Several journalists and media representatives have called on Estonian president, Toomas Hendrik Ilves, to veto the new media law passed by parliament yesterday.
The new law, passed with a majority of nearly 80% (51 of 65 votes with 12 opposed and 1 abstention), would make it possible for authorities to impose fines on media outlets even before they published ‘compromising material’. Courts could thus fine newspapers and magazines preventively if their articles are deemed libelious or violate the personal privacy of persons featured in them.
While the Estonian ministry of Justice defends the measures as to fill an existing gap in media law, several national and international organisations have voiced their concern about the future of investigative journalism and its negative implications for the financial situation of their publishing companies.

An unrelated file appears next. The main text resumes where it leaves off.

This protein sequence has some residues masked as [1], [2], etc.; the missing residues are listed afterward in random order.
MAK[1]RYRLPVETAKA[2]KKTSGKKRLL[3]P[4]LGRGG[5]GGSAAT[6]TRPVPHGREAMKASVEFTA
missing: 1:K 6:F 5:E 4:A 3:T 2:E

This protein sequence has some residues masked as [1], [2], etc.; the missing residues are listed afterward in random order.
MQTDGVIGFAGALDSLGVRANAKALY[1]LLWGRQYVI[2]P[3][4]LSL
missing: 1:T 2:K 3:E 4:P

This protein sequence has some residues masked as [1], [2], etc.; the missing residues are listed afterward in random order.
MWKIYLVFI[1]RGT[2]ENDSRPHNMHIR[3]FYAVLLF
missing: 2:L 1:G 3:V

According to Art 107 II of the Estonian constitution, President Ilves now has 14 days to either sign the law, veto it or refer it to the constitutional court. In the case of a veto, parliament can override his veto with a relative majority. Thereafter, however, Mr Ilves could still refer the law to the constitutional court (this provision is unique in Central ans Eastern Europe, all other presidents in the region are obliged to promulgate the law after an unsuccessful veto).